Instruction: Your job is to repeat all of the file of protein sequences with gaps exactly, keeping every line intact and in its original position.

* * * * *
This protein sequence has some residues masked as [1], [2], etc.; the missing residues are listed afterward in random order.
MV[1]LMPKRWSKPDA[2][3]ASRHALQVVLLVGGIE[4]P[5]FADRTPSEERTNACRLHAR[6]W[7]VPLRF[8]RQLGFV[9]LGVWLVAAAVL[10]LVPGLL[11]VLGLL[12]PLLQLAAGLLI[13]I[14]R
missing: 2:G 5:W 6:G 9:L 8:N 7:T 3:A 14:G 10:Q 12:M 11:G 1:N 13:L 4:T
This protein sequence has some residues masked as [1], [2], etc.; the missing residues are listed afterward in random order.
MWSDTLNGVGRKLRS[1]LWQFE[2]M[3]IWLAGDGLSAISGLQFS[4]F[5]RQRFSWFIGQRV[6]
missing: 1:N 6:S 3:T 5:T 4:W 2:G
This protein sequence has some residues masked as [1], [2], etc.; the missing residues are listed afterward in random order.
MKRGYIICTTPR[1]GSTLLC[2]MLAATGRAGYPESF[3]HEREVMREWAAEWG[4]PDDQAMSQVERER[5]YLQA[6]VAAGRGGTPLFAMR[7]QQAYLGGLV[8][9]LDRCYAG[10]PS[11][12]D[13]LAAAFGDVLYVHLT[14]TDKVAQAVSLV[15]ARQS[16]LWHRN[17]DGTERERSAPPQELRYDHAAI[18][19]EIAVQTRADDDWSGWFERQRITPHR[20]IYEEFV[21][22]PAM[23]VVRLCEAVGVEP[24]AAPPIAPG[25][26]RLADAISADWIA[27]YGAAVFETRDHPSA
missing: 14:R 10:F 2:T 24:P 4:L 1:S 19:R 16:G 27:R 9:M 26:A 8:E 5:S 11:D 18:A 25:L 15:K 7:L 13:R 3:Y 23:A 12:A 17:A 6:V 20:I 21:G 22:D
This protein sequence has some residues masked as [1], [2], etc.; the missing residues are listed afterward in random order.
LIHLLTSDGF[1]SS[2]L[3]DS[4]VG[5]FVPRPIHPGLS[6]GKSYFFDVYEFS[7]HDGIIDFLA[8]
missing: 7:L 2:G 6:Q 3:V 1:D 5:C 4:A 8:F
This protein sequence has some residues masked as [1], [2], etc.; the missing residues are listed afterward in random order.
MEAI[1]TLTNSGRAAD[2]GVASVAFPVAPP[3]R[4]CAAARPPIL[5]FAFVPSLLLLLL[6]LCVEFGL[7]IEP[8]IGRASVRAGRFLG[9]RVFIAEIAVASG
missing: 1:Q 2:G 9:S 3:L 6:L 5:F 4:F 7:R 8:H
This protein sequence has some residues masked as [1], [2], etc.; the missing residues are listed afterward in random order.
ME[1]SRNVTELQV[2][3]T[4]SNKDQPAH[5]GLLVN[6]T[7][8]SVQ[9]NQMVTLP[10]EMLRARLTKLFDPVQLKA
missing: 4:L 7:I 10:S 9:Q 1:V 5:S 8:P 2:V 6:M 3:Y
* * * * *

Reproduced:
This protein sequence has some residues masked as [1], [2], etc.; the missing residues are listed afterward in random order.
MV[1]LMPKRWSKPDA[2][3]ASRHALQVVLLVGGIE[4]P[5]FADRTPSEERTNACRLHAR[6]W[7]VPLRF[8]RQLGFV[9]LGVWLVAAAVL[10]LVPGLL[11]VLGLL[12]PLLQLAAGLLI[13]I[14]R
missing: 2:G 5:W 6:G 9:L 8:N 7:T 3:A 14:G 10:Q 12:M 11:G 1:N 13:L 4:T
This protein sequence has some residues masked as [1], [2], etc.; the missing residues are listed afterward in random order.
MWSDTLNGVGRKLRS[1]LWQFE[2]M[3]IWLAGDGLSAISGLQFS[4]F[5]RQRFSWFIGQRV[6]
missing: 1:N 6:S 3:T 5:T 4:W 2:G
This protein sequence has some residues masked as [1], [2], etc.; the missing residues are listed afterward in random order.
MKRGYIICTTPR[1]GSTLLC[2]MLAATGRAGYPESF[3]HEREVMREWAAEWG[4]PDDQAMSQVERER[5]YLQA[6]VAAGRGGTPLFAMR[7]QQAYLGGLV[8][9]LDRCYAG[10]PS[11][12]D[13]LAAAFGDVLYVHLT[14]TDKVAQAVSLV[15]ARQS[16]LWHRN[17]DGTERERSAPPQELRYDHAAI[18][19]EIAVQTRADDDWSGWFERQRITPHR[20]IYEEFV[21][22]PAM[23]VVRLCEAVGVEP[24]AAPPIAPG[25][26]RLADAISADWIA[27]YGAAVFETRDHPSA
missing: 14:R 10:F 2:T 24:P 4:L 1:S 19:R 16:G 27:R 9:M 26:A 8:E 5:S 11:D 18:A 25:L 15:K 7:L 13:R 3:Y 23:A 12:A 17:A 6:V 20:I 21:G 22:D
This protein sequence has some residues masked as [1], [2], etc.; the missing residues are listed afterward in random order.
LIHLLTSDGF[1]SS[2]L[3]DS[4]VG[5]FVPRPIHPGLS[6]GKSYFFDVYEFS[7]HDGIIDFLA[8]
missing: 7:L 2:G 6:Q 3:V 1:D 5:C 4:A 8:F
This protein sequence has some residues masked as [1], [2], etc.; the missing residues are listed afterward in random order.
MEAI[1]TLTNSGRAAD[2]GVASVAFPVAPP[3]R[4]CAAARPPIL[5]FAFVPSLLLLLL[6]LCVEFGL[7]IEP[8]IGRASVRAGRFLG[9]RVFIAEIAVASG
missing: 1:Q 2:G 9:S 3:L 6:L 5:F 4:F 7:R 8:H
This protein sequence has some residues masked as [1], [2], etc.; the missing residues are listed afterward in random order.
ME[1]SRNVTELQV[2][3]T[4]SNKDQPAH[5]GLLVN[6]T[7][8]SVQ[9]NQMVTLP[10]EMLRARLTKLFDPVQLKA
missing: 4:L 7:I 10:S 9:Q 1:V 5:S 8:P 2:V 6:M 3:Y